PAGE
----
Crisp little bowls are made with a turmeric-laced pancake batter and filled with fresh, lively flavours of Vietnam. They're a popular street snack in Southern regions.
- 425 g (2½ cups) rice flour
- 1 tsp ground turmeric
- 250 ml (1 cup) coconut cream
- 1 tsp sea salt
- 1 tbsp vegetable oil, plus extra for greasing and frying
- 25-30 small green prawns, peeled and deveined
- 100 g dried shrimp, soaked in cold water overnight
- thinly sliced bird's eye chilli and torn mint leaves, to serve
Pickled carrot and daikon
- 80 ml (⅓ cup) white vinegar
- 50 g caster sugar
- 500 g carrots, cut into matchsticks
- 150 g daikon, cut into matchsticks
Nuoc mam dipping sauce
- 2 cloves garlic, finely chopped
- 3 bird's eye chillies, finely chopped
- 150 ml fish sauce
- 100 ml white vinegar
- 140 g caster sugar
Oven temperatures are for conventional; if using fan-forced (convection), reduce the temperature by 20˚C. | We use Australian tablespoons and cups: 1 teaspoon equals 5 ml; 1 tablespoon equals 20 ml; 1 cup equals 250 ml. | All herbs are fresh (unless specified) and cups are lightly packed. | All vegetables are medium size and peeled, unless specified. | All eggs are 55-60 g, unless specified.
For this recipe you’ll need a banh khot pan. If you can’t find one at your local Asian grocer, then a takoyaki or aebleskiver pan will do just fine.
You will need to begin this recipe 2 days ahead of serving.
Resting time: 3 hours
Soaking time: overnight
Marinating time: 2 days for the pickles
1. For the pickled carrot and daikon, place the vinegar, sugar and 50 ml water in a bowl and stir until the sugar has dissolved. Rinse the carrot and daikon under warm running water for 5 minutes, then drain thoroughly and pat dry with paper towel. Transfer to a large plastic container or non-reactive bowl. Pour the pickling liquid over the vegetables, cover and refrigerate for 2 days, after which time the pickles will be ready to use. The pickles will keep in the fridge for up to 2 weeks.
2. For the nuoc mam dipping sauce, place all the ingredients and 200 ml warm water in a bowl and stir until the sugar has dissolved. Nuoc mam can be kept in an airtight container in the fridge for up to 2 weeks.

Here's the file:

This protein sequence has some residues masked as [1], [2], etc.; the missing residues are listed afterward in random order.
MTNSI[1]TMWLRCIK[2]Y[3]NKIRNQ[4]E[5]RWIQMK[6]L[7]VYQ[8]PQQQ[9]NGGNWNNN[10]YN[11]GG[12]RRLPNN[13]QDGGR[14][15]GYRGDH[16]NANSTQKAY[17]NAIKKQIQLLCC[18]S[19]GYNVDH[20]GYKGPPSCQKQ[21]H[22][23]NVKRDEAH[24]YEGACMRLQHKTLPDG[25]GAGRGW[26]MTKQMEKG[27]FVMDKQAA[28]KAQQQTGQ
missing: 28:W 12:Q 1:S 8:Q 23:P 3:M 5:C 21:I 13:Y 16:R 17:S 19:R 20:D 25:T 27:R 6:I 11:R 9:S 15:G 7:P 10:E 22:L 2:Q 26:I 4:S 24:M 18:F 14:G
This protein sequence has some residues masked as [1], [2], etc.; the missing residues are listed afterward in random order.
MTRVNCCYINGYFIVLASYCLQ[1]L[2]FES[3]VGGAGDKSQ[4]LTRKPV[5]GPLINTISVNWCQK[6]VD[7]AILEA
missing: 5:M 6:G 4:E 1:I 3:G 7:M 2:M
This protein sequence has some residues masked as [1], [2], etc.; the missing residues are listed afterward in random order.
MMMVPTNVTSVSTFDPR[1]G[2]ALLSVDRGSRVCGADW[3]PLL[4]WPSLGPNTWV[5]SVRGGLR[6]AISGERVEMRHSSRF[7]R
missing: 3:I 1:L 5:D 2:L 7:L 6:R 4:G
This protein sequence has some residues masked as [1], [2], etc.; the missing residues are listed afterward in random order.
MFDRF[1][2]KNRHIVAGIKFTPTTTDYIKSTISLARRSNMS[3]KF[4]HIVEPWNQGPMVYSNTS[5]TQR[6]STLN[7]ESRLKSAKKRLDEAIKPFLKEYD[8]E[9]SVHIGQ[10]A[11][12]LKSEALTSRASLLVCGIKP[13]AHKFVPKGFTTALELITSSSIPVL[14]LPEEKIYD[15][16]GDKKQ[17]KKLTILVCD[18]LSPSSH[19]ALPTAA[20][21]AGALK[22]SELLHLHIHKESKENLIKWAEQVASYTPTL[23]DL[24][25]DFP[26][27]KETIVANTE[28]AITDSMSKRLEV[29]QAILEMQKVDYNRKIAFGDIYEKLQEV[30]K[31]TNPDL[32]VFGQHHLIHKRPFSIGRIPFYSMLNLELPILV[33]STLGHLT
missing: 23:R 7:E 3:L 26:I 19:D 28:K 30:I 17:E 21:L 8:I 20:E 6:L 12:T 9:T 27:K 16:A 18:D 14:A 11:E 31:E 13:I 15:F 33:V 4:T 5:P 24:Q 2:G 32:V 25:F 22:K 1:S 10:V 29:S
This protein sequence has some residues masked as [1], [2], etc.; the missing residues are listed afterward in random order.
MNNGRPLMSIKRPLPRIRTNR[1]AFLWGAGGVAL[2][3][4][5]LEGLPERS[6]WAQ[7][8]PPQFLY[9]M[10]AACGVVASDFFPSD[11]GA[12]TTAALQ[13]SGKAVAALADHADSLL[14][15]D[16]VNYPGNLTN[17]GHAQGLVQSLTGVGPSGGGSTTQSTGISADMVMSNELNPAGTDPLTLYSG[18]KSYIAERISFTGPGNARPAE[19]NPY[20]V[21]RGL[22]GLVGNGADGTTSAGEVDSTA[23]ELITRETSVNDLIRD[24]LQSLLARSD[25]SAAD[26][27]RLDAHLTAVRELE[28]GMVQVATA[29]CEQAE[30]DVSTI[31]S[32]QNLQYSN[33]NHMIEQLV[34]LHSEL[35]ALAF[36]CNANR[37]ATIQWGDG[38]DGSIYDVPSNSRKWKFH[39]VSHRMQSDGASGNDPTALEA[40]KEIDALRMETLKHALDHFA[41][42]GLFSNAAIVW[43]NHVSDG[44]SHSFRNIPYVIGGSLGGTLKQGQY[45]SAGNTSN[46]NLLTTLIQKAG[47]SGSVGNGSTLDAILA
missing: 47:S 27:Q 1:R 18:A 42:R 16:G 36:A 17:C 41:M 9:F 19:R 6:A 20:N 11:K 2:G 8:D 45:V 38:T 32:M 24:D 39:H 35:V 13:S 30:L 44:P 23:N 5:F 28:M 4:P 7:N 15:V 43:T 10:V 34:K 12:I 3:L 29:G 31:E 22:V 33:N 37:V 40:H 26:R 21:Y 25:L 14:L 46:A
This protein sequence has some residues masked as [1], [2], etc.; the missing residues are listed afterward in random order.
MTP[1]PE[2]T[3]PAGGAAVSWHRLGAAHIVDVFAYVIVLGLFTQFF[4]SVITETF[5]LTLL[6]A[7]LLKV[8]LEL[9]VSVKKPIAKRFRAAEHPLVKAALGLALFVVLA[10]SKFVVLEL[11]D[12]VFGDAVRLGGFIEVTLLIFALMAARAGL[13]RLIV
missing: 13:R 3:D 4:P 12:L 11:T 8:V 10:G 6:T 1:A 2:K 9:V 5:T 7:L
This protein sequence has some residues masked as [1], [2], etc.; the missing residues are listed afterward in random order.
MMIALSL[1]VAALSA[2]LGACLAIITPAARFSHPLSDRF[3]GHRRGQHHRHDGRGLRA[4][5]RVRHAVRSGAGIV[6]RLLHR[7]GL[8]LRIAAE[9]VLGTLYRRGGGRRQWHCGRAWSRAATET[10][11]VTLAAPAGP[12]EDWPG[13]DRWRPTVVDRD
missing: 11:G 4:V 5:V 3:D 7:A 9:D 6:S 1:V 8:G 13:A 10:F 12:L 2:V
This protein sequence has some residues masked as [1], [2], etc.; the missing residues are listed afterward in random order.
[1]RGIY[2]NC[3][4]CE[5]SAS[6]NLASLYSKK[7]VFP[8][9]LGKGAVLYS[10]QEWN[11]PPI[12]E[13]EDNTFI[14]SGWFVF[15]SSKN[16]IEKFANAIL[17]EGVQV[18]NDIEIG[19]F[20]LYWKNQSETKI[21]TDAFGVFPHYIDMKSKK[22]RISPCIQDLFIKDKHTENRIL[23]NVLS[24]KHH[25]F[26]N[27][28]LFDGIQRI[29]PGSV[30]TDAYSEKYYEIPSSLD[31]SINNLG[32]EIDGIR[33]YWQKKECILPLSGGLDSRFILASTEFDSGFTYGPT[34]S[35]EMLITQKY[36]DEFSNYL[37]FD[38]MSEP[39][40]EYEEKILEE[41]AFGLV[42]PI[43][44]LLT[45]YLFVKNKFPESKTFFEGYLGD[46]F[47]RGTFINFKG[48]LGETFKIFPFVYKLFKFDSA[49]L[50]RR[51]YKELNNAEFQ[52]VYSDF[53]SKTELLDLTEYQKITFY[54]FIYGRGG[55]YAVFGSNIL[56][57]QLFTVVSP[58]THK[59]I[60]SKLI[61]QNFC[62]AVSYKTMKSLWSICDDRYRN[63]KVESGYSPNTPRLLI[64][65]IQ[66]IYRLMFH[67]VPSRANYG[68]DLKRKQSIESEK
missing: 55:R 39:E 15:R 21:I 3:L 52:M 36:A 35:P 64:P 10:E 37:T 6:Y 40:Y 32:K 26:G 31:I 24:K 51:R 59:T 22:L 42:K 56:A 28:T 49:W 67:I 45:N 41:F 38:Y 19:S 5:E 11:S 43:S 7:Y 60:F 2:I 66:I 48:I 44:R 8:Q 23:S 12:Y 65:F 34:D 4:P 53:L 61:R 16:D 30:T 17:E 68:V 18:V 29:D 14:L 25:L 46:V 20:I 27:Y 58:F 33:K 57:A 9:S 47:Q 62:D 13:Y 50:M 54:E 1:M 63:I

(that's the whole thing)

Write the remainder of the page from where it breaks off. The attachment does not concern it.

3. Combine the rice flour, turmeric, coconut cream, salt and 600 ml water in a bowl. Add the oil and mix well, making sure there are no lumps in the batter. The consistency should be like a crepe batter. Cover and refrigerate for at least 3 hours.
4. For the prawn floss, drain the soaked dried shrimp and pat dry with paper towel. Put the shrimp in a food processor and blitz to a fine floss. Heat a large frying pan over low heat, add the shrimp and cook, stirring continuously, for 10 minutes or until dry but not coloured. Remove from the heat, stand until cool, then store in an airtight container at room temperature for up to 1 week.
5. Give the rested batter a good stir to get it ready to use. Place a 12-hole banh khot pan over medium heat and drizzle in enough oil to generously grease the holes. When the oil is hot, working quickly, spoon the batter into the holes until filled to the top. Top each of the banh khot with a prawn, then cover and cook for 1 minute.
6. Remove the lid and drizzle a little oil down the side of each banh khot to help them crisp up and come away easily from the pan. The more oil you use, the crispier they will be. Continue to cook the banh khot for 7-10 minutes or until the batter has turned a wonderful yellow colour. Using a small spoon, carefully remove the pancakes from the pan and transfer to a large serving plate.
7. Top each banh khot with ½ teaspoon prawn floss, a few drained pickles and sliced chillies. Serve immediately with the nuoc mam for drizzling over and dipping (these are best eaten straight away), then continue to make batches of the banh khot with the remaining ingredients until you've used everything up.
Diana Chan is exploring the many dishes of Asia within Australia in the brand-new series, Asia Unplated with Diana Chan.